Putin tells Shinzo Abe: "Let's sign peace deal this year"

Marco Green
September 13, 2018

The forum under the slogan "The Russian Far East: Expanding the Range of Possibilities", is being held in Vladivostok with Japanese Prime Minister Shinzo Abe also attending.

The South Korean PM also said that President Moon proposed to try to increase the bilateral trade volume by 50 percent by 2020, which marks the 30th year anniversary of the establishment of diplomatic relations between the two countries.

The dispute between Russian Federation and Japan centres on four islands in the strategically-located Kuril chain which the Soviet Union occupied at the end of war in 1945 but are claimed by Japan.

Russian President Vladimir Putin on Wednesday said North Korea must be given security guarantees in exchange for steps towards denuclearization.

Putin's offer to settle the Kuril Islands dispute came just two days after he said that the territorial conflict was unlikely to be resolved soon.

In a sudden about turn, Russia's President suggested that a historic peace deal "without any preconditions" could be signed by the end of the year.

Russia's Tass news agency reported Moscow and Tokyo are considering Japan's involvement in liquefied natural gas projects in the Kamchatka region. Observers say that his visit is part of a fresh round of New Delhi's engagement with Moscow, which will culminate in October when Prime Minister Narendra Modi will host Mr. Putin for the India-Russia annual summit. "[So, ] let's conclude a peace agreement by year's end without any preconditions", Putin said at a media briefing.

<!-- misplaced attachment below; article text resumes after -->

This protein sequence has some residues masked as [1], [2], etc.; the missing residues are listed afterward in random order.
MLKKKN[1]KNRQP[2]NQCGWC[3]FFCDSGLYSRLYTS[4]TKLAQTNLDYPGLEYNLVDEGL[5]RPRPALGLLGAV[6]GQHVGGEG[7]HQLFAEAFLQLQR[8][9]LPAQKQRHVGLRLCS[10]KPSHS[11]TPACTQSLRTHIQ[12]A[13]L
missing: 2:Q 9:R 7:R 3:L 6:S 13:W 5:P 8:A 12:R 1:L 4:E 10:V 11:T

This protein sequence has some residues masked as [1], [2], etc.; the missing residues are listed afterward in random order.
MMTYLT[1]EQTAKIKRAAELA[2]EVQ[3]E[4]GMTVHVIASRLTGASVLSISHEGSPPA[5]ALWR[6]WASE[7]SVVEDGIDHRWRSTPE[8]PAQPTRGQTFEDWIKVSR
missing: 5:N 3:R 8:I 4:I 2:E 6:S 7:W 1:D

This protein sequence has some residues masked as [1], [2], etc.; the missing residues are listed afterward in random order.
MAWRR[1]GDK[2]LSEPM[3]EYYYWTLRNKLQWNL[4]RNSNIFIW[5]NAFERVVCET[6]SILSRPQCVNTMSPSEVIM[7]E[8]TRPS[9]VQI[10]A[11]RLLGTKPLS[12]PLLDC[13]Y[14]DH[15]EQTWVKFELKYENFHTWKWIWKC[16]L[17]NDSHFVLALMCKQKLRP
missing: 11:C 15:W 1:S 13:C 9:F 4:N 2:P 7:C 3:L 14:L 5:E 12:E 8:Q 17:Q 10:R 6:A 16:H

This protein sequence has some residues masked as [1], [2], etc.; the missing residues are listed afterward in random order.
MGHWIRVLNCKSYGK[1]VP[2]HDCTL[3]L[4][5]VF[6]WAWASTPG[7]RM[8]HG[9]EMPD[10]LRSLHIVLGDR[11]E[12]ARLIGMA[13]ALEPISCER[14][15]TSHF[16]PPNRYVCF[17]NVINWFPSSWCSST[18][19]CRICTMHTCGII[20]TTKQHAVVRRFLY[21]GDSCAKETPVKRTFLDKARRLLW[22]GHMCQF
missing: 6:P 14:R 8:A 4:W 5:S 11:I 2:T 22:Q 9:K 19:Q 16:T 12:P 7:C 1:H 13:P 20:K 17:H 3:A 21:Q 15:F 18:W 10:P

"Let us walk together mindful of the questions, 'If we don't do it now, then when?' And 'if we don't do it, then who will?'" Abe added.

Some diplomats said Putin's proposal was a non-starter.

But a Japanese government spokesman said the country's stance had not changed.

But a Japanese government spokesman said Japan's position had not changed and that the issue of sovereignty over the islands needed to be resolved before signing any treaties with Russian Federation.

"This is called trolling".

Other reports by Click Lancashire

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